[quote]Bricknyce wrote:
PX is on the money.

Contrary to many people’s beliefs, intelligent pros do not have training ADD. Most of them changed their routines throughout the years because of their changing needs, whether it was because of weaknesses in their physiques or because some exercises did not agree with their structure, so to speak. A great example of this is Dorian Yates’ career.

  • Started out on a TBT program for 4 weeks - then used an A/B program for about 3 years - then used a 3 way split spread out over 5 days for about 4 years - then used a two-on, two off, program with a 4 way split - then used a 4 way split over one week. This all took place from '83 to '97.

  • Used to do a lot of flat bench pressing early on - switched over to declines, inclines, and Hammer Strength,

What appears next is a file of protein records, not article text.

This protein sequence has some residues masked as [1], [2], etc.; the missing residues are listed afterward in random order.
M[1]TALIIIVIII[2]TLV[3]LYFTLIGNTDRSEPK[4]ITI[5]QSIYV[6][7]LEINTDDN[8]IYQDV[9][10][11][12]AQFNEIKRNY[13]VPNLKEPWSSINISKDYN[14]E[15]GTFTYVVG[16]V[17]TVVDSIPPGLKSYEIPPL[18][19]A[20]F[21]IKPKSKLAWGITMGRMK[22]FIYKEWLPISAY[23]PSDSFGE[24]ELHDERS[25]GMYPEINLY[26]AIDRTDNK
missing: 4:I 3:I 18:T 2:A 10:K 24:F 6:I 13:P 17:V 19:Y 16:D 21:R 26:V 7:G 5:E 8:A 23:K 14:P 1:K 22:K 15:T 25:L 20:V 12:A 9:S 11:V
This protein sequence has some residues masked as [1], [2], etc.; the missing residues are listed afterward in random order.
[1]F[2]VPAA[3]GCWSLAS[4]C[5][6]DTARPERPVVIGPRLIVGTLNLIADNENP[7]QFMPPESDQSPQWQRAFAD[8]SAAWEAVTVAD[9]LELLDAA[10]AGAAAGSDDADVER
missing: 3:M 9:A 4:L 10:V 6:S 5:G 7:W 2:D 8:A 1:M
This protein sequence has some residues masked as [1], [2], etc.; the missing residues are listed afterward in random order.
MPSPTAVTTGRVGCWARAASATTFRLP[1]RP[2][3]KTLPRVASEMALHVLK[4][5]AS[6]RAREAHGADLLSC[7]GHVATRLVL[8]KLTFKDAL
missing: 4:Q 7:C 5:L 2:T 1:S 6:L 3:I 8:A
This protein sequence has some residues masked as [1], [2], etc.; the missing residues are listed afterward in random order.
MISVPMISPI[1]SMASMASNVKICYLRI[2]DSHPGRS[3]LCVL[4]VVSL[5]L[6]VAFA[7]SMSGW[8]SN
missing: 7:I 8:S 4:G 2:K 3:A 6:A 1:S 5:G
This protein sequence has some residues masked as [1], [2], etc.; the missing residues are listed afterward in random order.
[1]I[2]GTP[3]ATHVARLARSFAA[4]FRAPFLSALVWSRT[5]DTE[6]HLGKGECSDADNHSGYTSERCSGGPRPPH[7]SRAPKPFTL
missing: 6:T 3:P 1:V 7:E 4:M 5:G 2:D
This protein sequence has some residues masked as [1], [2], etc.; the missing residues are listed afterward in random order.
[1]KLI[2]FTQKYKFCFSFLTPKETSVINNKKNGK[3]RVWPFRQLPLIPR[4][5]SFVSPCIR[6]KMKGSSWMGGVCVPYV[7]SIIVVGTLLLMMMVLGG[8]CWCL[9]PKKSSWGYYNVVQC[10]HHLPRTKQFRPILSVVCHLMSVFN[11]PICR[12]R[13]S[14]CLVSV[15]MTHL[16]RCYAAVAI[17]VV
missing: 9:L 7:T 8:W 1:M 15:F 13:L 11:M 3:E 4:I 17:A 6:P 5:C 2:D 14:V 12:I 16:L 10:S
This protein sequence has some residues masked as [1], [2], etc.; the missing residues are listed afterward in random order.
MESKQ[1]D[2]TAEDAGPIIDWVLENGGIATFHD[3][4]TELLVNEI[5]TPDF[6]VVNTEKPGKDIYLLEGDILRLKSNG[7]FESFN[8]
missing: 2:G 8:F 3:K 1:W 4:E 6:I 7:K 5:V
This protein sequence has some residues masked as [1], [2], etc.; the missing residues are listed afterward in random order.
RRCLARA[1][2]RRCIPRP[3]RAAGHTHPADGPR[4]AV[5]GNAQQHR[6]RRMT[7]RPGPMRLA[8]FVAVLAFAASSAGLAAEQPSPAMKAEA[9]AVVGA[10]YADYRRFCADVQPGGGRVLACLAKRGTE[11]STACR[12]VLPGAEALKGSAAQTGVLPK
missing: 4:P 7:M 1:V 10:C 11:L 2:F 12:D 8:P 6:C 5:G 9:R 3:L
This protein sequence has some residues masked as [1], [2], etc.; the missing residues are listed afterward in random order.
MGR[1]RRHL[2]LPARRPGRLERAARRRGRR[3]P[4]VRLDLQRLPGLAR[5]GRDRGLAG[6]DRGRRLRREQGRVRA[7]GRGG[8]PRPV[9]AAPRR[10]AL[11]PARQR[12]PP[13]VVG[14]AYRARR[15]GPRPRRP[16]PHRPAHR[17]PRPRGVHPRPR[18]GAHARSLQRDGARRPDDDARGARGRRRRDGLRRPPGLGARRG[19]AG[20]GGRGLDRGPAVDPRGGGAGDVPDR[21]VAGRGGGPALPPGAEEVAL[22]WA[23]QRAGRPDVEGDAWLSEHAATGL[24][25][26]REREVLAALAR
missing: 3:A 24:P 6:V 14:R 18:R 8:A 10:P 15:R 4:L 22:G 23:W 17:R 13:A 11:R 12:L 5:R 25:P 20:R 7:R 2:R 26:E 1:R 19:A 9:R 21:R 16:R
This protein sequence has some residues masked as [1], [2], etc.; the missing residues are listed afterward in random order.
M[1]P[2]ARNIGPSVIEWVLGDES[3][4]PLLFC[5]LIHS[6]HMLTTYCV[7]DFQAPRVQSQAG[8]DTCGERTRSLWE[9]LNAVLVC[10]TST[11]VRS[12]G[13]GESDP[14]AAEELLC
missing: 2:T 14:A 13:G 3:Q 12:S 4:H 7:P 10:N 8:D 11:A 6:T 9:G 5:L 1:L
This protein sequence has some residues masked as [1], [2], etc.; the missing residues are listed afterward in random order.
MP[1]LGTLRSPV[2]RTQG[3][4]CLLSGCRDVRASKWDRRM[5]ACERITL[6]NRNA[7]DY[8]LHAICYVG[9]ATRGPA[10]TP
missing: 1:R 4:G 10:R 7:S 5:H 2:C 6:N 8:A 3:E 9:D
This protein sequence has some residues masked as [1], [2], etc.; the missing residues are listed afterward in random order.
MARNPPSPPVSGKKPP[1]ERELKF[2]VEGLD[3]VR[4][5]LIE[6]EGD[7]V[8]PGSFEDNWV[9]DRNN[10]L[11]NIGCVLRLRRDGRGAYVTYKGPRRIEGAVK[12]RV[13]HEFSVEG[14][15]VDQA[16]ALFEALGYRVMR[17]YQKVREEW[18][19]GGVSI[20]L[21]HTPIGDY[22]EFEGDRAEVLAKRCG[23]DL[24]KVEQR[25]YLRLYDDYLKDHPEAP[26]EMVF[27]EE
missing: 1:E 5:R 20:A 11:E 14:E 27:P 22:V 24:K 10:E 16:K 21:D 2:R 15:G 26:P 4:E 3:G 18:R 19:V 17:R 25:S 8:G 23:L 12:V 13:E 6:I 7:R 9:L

• Did squats religiously from 83 to 87 - switched when squats did not agree with him and had reconstructive hip surgery. Found that SMITH MACHINE SQUATS AND LEG PRESSES AND HACK SQUATS DID MORE FOR HIS THIGHS THAN FREE WEIGHT SQUATS (THAT’S RIGHT - ALL OF YOU “FUNCTIONAL” PEOPLE!).

  • Did a lot of free weight behind neck presses and overhead dumbbell presses - then switched to SMITH MACHINE overhead presses.

  • Did a lot of underhand barbell rows which served him well - later changed to under overhand barbell rows because of an injury occuring with the former variation.

  • Did a lot of regular deadlifts - settled in on doing top half deadlifts with constant tension on the glutes and back.

  • Gradually lowered his volume over the years from 3 sets per exercise to 1 set per exercise.